Goodmayes Big Brother finalist Pav Paul relieved at leaving reality TV show
PUBLISHED: 18:00 23 August 2014 | UPDATED: 14:40 26 August 2014
Goodmayes businessman Pavandeep Paul, who swapped the property business for a month on reality TV show, Big Brother, says he is relieved to be back home.
Mr Paul made it to the grand final of this year’s Big Brother on Channel 5, but admits he “hated” the experience.
The 22-year-old, who manages his family business, Faster Property Solutions on Green Lane, Goodmayes, came sixth in this year’s competition after living with housemates under the watchful eye of Big Brother (BB) - missing out on the £100,000 prize.
The BB finalist said he went on the show for the experience and to see if a Sikh could get on the show.
A relieved Mr Paul said: “It’s really weird to be out - the pace of life is really weird outside the house.”
The contestant, who had a mixed experience on the show after entering the Big Brother house on day 40 - when house ties had been formed - managed to make the all-important final.
“At the time, making it to the final didn’t mean anything to me, I wasn’t really enjoying being in the house at all - even though the way people behaved towards me changed in the last week.”
Mr Paul was nominated to leave the house 15 times during his stay and faced the public vote to be removed four times - surviving each time.
He said: “Making it to the final is great, I’m really proud to have made it that far but the hardest part was the isolation - you completely forget about family and friends and it can really consume you.
“I coped by thinking about the outside world - what kept me going was thinking ‘you’re only in here for a bit’ - the others took solace in not knowing about the outside world and I couldn’t do that.”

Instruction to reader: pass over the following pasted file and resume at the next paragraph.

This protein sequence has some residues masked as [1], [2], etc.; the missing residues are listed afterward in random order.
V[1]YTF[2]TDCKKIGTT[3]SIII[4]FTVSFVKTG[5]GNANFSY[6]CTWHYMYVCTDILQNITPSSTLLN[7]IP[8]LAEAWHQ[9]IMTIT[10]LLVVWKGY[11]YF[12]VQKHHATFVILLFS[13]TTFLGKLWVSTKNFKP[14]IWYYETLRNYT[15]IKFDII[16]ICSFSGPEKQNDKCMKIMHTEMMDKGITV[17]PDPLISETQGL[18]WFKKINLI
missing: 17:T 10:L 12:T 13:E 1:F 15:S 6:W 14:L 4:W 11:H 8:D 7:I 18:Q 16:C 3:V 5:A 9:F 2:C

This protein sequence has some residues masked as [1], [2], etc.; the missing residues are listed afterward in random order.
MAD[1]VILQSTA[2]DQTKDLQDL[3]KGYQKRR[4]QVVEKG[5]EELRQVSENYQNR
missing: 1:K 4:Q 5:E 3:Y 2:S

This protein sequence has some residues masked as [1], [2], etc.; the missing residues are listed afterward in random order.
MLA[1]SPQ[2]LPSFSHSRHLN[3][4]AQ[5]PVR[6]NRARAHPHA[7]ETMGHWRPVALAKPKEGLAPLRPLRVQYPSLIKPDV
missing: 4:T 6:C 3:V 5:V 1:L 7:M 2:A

Mr Paul is only the third person in Big Brother history to be nominated for eviction four times in a row after MTV’s The Hills stars Spencer and Heidi Pratt who achieved the feat on last year’s Celebrity Big Brother.
The property manager said: “I felt like I was doing it alone in there but my family were out here supporting me.”
He added: “I just missed them so much - I went through some of the lowest points in my life in there and I just lit up when I saw my family at the final.”
Mr Paul said he wanted to share his background and heritage with housemates - educating housemates about Sikhism and teaching them some traditional bhangra dance moves.
“I know a lot of people were watching and I just wanted to stay respectful - it’s very daunting having the pressure of representing Sikh people - and I did have that in the back of my mind.
“I’m not the most religious person but I shared what I know with them and I’m proud of that.”
Mr Paul, made it through a rigorous audition process and was one of thousands to make it onto the programme.
“When I sat in that audition room I didn’t think I would get in, there was all sorts of people there auditioning - the whole audition process attracts a certain kind of person.
“At first, I told my aunty I auditioned and when I made it to the final stages I told my mum - she was really nervous and my dad was just confused as to why I wanted to do it at all.”
The BB contestant, who said producers were “really selective” with what was aired, said he loved the experience but it challenged everything he knew about his personality.
“It’s so intense and I’ve been challenged in so many ways, but the highlight for me is being able to say that I’m one of the people that have experienced Big Brother.”